The question I have is, will it cause any damage to the drive train to engage 3WD with FWH unlocked? Other than the extra stress on the rear axles?
Dear Tini - please refer the original Jeep manual. 2WD low is not to be engaged. Axle shaft will break. I have broken it, just to see, it snapped like a matchstick! In your specific case it worked because you were going downhill so you were not torquing the axle shafts. That's why T18 transfer case has an interlock. As long as 4WD is not engaged, the smallest lever will not go towards the front, means low will not be engaged.

Best regards,

Behram Dhabhar
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Old 13th December 2012, 20:04   #4
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Default Re: Using 4L for Engine Braking/Torque with FWH Disengaged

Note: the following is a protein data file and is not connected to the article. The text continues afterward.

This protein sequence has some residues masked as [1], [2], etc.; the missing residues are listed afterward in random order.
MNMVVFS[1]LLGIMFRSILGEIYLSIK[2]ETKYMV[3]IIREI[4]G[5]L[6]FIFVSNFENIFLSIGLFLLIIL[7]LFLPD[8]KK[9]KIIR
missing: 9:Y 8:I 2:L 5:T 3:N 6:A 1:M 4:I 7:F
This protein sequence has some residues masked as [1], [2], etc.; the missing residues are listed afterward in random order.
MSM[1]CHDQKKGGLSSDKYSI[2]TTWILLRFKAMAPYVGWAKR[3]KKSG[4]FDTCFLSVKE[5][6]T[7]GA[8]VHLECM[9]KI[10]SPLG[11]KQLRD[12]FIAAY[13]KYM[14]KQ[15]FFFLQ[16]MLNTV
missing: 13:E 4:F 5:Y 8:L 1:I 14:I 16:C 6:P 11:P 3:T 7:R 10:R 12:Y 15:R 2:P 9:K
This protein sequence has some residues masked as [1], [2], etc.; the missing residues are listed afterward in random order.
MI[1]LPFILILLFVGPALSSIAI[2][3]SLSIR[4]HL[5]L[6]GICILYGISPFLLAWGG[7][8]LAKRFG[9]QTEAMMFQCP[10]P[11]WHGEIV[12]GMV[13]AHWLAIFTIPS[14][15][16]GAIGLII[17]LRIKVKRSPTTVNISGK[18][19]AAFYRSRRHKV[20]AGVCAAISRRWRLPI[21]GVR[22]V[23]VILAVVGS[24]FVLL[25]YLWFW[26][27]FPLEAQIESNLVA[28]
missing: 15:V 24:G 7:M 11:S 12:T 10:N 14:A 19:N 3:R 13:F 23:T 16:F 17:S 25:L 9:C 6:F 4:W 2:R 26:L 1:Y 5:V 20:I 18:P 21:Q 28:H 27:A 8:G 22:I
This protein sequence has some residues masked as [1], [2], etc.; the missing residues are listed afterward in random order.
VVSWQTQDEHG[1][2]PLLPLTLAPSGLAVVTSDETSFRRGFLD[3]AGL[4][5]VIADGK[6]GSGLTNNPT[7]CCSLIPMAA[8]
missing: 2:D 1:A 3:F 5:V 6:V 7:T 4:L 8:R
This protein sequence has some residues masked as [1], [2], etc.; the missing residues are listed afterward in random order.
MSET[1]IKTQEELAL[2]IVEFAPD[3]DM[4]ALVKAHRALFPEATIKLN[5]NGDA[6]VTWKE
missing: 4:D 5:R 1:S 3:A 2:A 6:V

Quote:
Originally Posted by 4x4addict View Post
This time I decided to engage 4L without locking the Free Wheeling Hubs, effectively creating a 2WD Low range gear and it worked just great. I could crawl down an up without affecting steering or having to pump brakes or accelerator.

This is actually a bonus of Free -Wheeling Hubs that I never really thought of before.

The question I have is, will it cause any damage to the drive train to engage 3WD with FWH unlocked? Other than the extra stress on the rear axles?
Great Question Tini! Infact, I didn't know this would be an issue until you brought it up.

There is also a similar place in my hometown, where the path is made by concrete, hence the traction is really good. However, the incline is very steep, that, if you have some load in your Jeep, it will climb only in 1st LOW. The incline is about 200 meters with sharp turns.